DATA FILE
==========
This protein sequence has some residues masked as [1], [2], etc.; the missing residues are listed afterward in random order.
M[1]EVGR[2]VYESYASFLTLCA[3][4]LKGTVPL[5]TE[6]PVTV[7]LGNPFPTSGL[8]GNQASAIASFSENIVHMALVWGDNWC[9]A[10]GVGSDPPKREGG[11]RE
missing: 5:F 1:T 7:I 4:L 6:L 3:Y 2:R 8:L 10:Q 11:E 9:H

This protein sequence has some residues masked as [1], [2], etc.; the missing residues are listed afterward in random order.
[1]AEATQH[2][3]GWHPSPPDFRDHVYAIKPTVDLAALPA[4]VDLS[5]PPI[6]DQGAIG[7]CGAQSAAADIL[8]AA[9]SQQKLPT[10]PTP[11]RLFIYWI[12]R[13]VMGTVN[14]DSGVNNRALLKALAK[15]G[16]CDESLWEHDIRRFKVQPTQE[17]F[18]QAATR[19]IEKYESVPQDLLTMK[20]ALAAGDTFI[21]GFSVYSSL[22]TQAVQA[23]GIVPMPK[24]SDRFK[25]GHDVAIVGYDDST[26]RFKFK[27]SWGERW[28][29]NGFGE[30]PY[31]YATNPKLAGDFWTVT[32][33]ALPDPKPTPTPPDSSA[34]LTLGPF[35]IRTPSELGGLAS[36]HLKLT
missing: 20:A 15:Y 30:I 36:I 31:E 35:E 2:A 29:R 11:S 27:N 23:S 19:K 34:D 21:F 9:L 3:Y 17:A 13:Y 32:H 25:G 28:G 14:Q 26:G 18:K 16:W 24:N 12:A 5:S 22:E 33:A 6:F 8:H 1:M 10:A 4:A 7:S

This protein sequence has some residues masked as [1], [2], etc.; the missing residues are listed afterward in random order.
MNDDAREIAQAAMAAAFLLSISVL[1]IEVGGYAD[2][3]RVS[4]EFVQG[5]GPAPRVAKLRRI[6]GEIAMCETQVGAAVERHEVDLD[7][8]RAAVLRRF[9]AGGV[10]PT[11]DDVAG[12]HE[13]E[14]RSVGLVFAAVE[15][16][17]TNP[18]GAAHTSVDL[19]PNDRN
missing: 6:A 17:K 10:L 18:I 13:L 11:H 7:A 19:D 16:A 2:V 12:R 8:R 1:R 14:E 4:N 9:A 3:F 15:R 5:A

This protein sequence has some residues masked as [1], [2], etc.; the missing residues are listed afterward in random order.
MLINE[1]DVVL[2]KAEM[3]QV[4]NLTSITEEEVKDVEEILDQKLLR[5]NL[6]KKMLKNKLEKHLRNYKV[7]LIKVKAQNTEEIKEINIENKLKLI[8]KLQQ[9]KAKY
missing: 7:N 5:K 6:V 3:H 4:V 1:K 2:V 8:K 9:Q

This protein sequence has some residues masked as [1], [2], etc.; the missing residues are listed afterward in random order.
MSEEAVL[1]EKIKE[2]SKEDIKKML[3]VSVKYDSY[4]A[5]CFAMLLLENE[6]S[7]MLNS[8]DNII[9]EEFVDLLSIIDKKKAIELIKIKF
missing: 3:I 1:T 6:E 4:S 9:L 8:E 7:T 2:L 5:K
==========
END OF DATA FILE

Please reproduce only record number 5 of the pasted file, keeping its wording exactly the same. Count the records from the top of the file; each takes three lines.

This protein sequence has some residues masked as [1], [2], etc.; the missing residues are listed afterward in random order.
MSEEAVL[1]EKIKE[2]SKEDIKKML[3]VSVKYDSY[4]A[5]CFAMLLLENE[6]S[7]MLNS[8]DNII[9]EEFVDLLSIIDKKKAIELIKIKF
missing: 3:I 1:T 6:E 4:S 9:L 8:E 7:T 2:L 5:K